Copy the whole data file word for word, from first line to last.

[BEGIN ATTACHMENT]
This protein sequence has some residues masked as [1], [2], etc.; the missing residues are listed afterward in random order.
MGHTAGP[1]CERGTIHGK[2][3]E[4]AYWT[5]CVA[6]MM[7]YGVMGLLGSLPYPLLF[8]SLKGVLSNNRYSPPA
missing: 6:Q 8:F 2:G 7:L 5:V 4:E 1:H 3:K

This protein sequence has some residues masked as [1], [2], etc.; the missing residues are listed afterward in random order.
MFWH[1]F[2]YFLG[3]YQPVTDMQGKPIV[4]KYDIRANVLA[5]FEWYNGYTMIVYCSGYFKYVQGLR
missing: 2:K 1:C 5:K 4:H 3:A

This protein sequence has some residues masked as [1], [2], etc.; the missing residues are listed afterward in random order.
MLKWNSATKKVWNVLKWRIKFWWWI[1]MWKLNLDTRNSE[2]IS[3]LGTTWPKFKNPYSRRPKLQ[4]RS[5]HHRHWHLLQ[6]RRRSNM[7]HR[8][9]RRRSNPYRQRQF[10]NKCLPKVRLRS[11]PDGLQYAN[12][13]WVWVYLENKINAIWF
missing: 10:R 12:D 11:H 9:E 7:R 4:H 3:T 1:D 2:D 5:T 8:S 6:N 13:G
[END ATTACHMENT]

This protein sequence has some residues masked as [1], [2], etc.; the missing residues are listed afterward in random order.
MGHTAGP[1]CERGTIHGK[2][3]E[4]AYWT[5]CVA[6]MM[7]YGVMGLLGSLPYPLLF[8]SLKGVLSNNRYSPPA
missing: 6:Q 8:F 2:G 7:L 5:V 4:E 1:H 3:K

This protein sequence has some residues masked as [1], [2], etc.; the missing residues are listed afterward in random order.
MFWH[1]F[2]YFLG[3]YQPVTDMQGKPIV[4]KYDIRANVLA[5]FEWYNGYTMIVYCSGYFKYVQGLR
missing: 2:K 1:C 5:K 4:H 3:A

This protein sequence has some residues masked as [1], [2], etc.; the missing residues are listed afterward in random order.
MLKWNSATKKVWNVLKWRIKFWWWI[1]MWKLNLDTRNSE[2]IS[3]LGTTWPKFKNPYSRRPKLQ[4]RS[5]HHRHWHLLQ[6]RRRSNM[7]HR[8][9]RRRSNPYRQRQF[10]NKCLPKVRLRS[11]PDGLQYAN[12][13]WVWVYLENKINAIWF
missing: 10:R 12:D 11:H 9:E 7:R 4:H 3:T 1:D 2:D 5:T 8:S 6:N 13:G